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Who Could Buy Rare Beauty?

News of a potential exit has the beauty industry in shock and awe of the Selena Gomez-founded label. But there are only so many buyers that could afford what’s likely to be a hefty price tag.
Selena Gomez
Selena Gomez's Rare Beauty crossed $400 million in net sales in the 12 months ending in February. (Getty Images)

A Bloomberg report that said Selena Gomez’s Rare Beauty was exploring a sale sent industry executives, financial sponsors and strategic buyers in a tizzy, as many insiders tried to understand how the news could impact them.

Earlier this week, I reported that the label, which was founded in 2020, had crossed $400 million in net sales in the 12 months ending in February, and brought on two investment banks, Goldman Sachs and Raymond James, to explore its options. According to my sources, everything is on the table, from selling to a beauty conglomerate or investment firm, holding an initial public offering – or doing absolutely nothing. It’s worth noting that Goldman has done many of the multibillion beauty deals of late, including Tom Ford, and Raymond James had the best hit rate of 2023, selling Mielle Organics, Naturium, Dr. Dennis Gross and K18; the last two happened on the same day.

Rare has plenty of time to choose a path (for anxious beauty insiders, we’re likely looking at a 2025 timeline at the earliest), but in the meantime let’s consider who could actually make a bid for the hotter than hot brand. With Rare Beauty’s revenue and profits (adjusted earnings before interest, tax, depreciation and amortisation are said to be at least 35 percent of net sales), it’s going to take a buyer with deep pockets to purchase the brand. A $2 billion price tag, my initial estimate when considering potential M&A targets earlier this year, may be on the low side.

Blackstone comes to mind as a potential contender. It was reportedly in the running for K18 last year and paid out for Supergoop in 2021. BlackRock is another, having just sold Creed to Kering, though it tends to hold onto properties longer. Both are equipped to scale businesses further for the right strategic buyer.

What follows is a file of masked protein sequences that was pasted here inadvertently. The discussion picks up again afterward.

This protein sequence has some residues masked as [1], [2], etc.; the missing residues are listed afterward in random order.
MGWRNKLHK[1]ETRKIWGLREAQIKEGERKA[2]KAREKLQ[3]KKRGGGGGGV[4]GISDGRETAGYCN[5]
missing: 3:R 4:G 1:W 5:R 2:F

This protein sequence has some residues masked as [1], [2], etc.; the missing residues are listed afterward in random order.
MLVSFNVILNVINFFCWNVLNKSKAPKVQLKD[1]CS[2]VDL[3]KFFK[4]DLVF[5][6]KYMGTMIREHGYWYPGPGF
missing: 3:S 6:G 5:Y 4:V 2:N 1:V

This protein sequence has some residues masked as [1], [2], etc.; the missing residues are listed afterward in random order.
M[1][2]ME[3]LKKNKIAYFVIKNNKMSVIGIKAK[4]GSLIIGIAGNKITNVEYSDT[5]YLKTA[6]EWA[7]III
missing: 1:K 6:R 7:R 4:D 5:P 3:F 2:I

If Rare Beauty looks to the beauty conglomerate pool, the choices are more limited. Shiseido is out to prove it’s the best skincare company in the world, with its purchase of Dr. Dennis Gross. Rare just moved into bodycare, but is a makeup heavy line, so seemingly it’s not the right fit. Coty already made its celebrity bet with Kim Kardashian and Kylie Jenner, which it seems to be unwinding; it is also focused on other arenas, namely boosting its luxury offering. The Estée Lauder Companies, meanwhile, is cash strapped.

That leaves L’Oréal and Unilever. Both have shown they’re willing to spend big for the right brand, with the former paying $2.5 billion on Aesop last year and the latter paying roughly $2 billion on Paula’s Choice in 2021 (and it won’t be hurting for cash after spinning off its ice cream division). Gomez’s Rare Beauty would help Unilever build out its foothold in the prestige makeup segment, which is less developed than other categories (Hourglass is its only such offering).

Still, I’m not sure that L’Oréal is going to let this one get away. It could use a jolt of millennial and Gen-Z shoppers in its Luxe division, made up of designer labels, Lancôme, Urban Decay and Youth to the People. And remember, Rare chief executive Scott Friedman was the CEO of NYX when the line sold to the French beauty company in 2014.

Rare will be thoughtful about its next move, but the longer it waits the more valuable and more expensive the brand gets.

Here are my top picks from our insight and analysis on beauty and wellness this week:

1. Why Sisley Is Launching Its First New Brand Now

An image of beauty products.
The new line is inspired by neuroscience. (Courtesy)

The line, Neuraé, is inspired by neuroscientific research and will retail at a lower price point than Sisley’s core luxury offering. It’s the first time the family-owned company has launched a new brand.

2. Bum Bum Cream, Bikini Pics and Body Spray: What’s Behind the Sol de Janeiro Hype


A woman in a yellow swimsuit sprays a bottle of Sol de Janeiro perfume mist.
Sol de Janeiro has seen booming body spray sales. (Sol de Janeiro)

From body cream to fragrance, L’Occitane’s crown jewel has lured TikTokers, tweens and shareholders alike. Now, at the height of its popularity, the latter thinks the buzzy beauty brand deserves its own public listing.

3. The Center Invests in Claudia Sulewski’s Brand Cyklar

Claudia Sulewski (L) and Ben Bennett (R).
Claudia Sulewski (L) and Ben Bennett (R). (The Center)

The company behind Naturium’s recent sale adds the body care brand to its portfolio.


CVC-backed perfume retailer Douglas raises $967 million IPO but tumbled in debut. The CVC Capital Partners-backed firm sold about 32.7 million new shares and raised about €850 million, while current stockholders sold around 1.5 million existing shares. The company’s shares hit a low of €23.20 a share, compared with the IPO price of €26.

Sephora to withdraw from Korea. The company said it would gradually terminate all its operations, including its app, online store and physical stores. Having launched in 2019, it currently has five stores in Korea, having shut down two stores in the last two years, per local press.

TikTok influencer Dr. Muneeb Shah launches skincare brand. The line, Remedy, is based on his Gen-Z and Millennial audience’s top skincare concerns. Remedy’s selling point is an emphasis on the “skinimalism” trend replacing multi-step routines.

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The Business of Beauty Global Awards - Deadline 30 April 2024